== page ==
25 Each part of the ECG curve represents a particular electrical event in the heart: P wave is caused by the excitation spreading from the sinoatrial node (SAN) to the atrioventricular node (AVN) causing atrial systole (contraction) QRS complex is the spread of excitation through the Purkinje tissue causing ventricular systole T wave is the recovery or depolarization of the ventricles after contraction Flat area of the heart is caused by diastole, when there is no excitation of the heart.

26 An ECG is able to identify a number of heart problems: sinus tachycardia (abnormally rapid fast heartbeat) usually higher than 100 beats/min bradycardia (abnormally slow heartbeat) usually less than 60 beats/min sinus arrhythmia (irregular heartbeat) ventricular fibrillation (irregular and uncoordinated contractions of the ventricles) atrial fibrillation (irregular contractions of the atria)

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28 Normal Atrial fibrillation Ventricular fibrillation Ventricular tachycardia

29 A Atrioventricular valves close (1 st louder heart sound “LUB”) B Semilunaris valves open C Semilunaris valves close (2 nd softer heart sound “DUB”) D Atrioventricular valves open “LUB” “DUB” Atrial Systole Ventricular Systole Diastole

30 Pressures changes in the aorta, left ventricle and left atrium during one heartbeat © Pearson Education Ltd 2008 This document may have been altered from the original

31 A normal ECG trace compared with others indicating an unhealthy heart

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33 Health and safety Student activities: find out and make notes on the health and safety requirements for the following: 1. Regulations for disposal of hazardous biological waste e.g. sharps and hypodermic needles used in obtaining blood for testing 2. Procedures for the treatment of materials that may be contaminated with microbiological hazards e.g. used petri dishes, materials from antibody testing 3. How to carry out a risk assessment for a blood test, state hazards and explain how to minimse the risks to the person carrying out blood test

34 Blood pressure

35 Blood pressure values typical 18-year-old adult 120/80 mmHg male aged 20 years, 125/80 mmHg female, aged 20 years, 123/80 mmHg male, aged 40 years, 135/85 mmHg female, aged 40 years, 133/85 mmHg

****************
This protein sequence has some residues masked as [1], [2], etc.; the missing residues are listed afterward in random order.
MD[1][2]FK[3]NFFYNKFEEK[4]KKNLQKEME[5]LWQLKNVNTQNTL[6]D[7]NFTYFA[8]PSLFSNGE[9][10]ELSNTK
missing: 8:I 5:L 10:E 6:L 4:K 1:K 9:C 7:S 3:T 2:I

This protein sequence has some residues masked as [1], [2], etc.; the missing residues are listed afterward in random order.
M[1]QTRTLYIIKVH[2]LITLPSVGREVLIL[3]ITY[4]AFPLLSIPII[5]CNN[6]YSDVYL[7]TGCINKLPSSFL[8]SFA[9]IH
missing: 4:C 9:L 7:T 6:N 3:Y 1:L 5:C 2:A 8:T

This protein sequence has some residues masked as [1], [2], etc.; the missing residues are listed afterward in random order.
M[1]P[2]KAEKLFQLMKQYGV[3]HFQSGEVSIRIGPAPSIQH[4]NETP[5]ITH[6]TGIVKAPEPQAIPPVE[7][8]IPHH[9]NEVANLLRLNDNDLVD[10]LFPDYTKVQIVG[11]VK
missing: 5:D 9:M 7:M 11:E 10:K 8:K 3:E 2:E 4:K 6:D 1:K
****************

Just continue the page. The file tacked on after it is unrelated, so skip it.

36 BWks

37 Measuring blood pressure bp animation

38 Lungs

39 breathing rate, 15 – 18 breaths per min tidal volume, 0.4 – 0.5 dm 3 vital capacity (male), 6.00 dm 3 vital capacity (female), 4.25 dm 3 Peak flow, 400 – 600 dm 3

40 Disposal of syringes and hypodermic needles Sharps and hypodermic needles are disposed of in special containers to avoid contact. Specialist waste disposal companies provide a service to collect and dispose of the waste material in the sharp boxes. Similar services exist for disposal of clinical waste that might be contaminated with blood borne viruses,such as swabs and other soiled waste. The clinical waste is finally disposed of in special incinerators. Disposal of microbiological hazards Pathology laboratories produce large volumes of clinical waste. This will include microbiological cultures, antibody testing kits, including ELISA plates, contaminated plastic tubes and even radioactive waste. All of this is potentially infected waste. High hazard waste, like microbiological cultures are autoclaved before disposing as clinical waste and then incinerated. Non disposable apparatus is sterilised by being autoclaved, washed before being reused.

41 Risk assessment for a blood test: The volume of blood my differ depending on the type of analysis required. The details of a general blood test i.e. the method used is always designed to minimise the risks involved with that hazard. Techniques may alter in some way to take the blood but the hazards, risks and precautions will be similar. The risk assessment on the next slide might be used for a blood test but it is only one example of how the assessment might appear.